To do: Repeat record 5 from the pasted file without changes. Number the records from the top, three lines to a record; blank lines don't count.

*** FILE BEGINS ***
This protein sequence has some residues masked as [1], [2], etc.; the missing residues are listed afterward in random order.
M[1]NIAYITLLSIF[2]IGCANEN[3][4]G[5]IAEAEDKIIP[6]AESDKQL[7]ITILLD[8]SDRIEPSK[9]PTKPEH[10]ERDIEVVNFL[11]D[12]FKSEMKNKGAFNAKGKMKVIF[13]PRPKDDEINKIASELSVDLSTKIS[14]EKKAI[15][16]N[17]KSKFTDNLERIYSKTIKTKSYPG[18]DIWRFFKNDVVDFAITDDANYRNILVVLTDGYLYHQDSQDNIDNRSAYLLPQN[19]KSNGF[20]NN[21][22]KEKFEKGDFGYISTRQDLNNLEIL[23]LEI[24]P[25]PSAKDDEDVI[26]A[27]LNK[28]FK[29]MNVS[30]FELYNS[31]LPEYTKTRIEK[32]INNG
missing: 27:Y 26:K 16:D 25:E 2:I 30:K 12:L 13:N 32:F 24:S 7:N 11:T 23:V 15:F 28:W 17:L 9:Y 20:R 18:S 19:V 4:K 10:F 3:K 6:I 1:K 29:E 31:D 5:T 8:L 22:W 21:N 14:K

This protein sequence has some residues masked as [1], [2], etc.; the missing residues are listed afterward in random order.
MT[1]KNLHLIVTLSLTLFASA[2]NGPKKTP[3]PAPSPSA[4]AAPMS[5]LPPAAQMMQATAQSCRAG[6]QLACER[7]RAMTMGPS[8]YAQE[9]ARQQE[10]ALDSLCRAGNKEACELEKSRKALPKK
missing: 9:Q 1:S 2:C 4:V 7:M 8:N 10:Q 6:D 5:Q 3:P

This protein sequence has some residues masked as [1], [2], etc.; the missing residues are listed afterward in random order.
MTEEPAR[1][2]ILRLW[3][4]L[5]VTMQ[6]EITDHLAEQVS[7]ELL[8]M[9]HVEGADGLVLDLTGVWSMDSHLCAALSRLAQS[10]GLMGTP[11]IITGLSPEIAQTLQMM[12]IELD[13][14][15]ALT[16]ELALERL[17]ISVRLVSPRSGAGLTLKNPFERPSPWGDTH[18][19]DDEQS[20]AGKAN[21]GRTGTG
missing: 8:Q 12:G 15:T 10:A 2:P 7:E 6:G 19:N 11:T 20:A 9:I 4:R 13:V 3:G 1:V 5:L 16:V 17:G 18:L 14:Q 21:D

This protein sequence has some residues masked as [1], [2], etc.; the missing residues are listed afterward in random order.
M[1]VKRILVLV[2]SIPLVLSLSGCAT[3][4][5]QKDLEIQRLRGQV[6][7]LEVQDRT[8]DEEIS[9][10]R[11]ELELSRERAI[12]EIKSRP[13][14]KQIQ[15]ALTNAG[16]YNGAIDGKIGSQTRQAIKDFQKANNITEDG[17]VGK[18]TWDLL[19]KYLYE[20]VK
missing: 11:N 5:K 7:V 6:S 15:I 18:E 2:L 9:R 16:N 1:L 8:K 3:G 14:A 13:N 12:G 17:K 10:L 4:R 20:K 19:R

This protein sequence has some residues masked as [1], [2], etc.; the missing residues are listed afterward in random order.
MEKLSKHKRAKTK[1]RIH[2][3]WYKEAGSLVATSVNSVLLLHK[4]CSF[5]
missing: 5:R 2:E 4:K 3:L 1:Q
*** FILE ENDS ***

This protein sequence has some residues masked as [1], [2], etc.; the missing residues are listed afterward in random order.
MEKLSKHKRAKTK[1]RIH[2][3]WYKEAGSLVATSVNSVLLLHK[4]CSF[5]
missing: 5:R 2:E 4:K 3:L 1:Q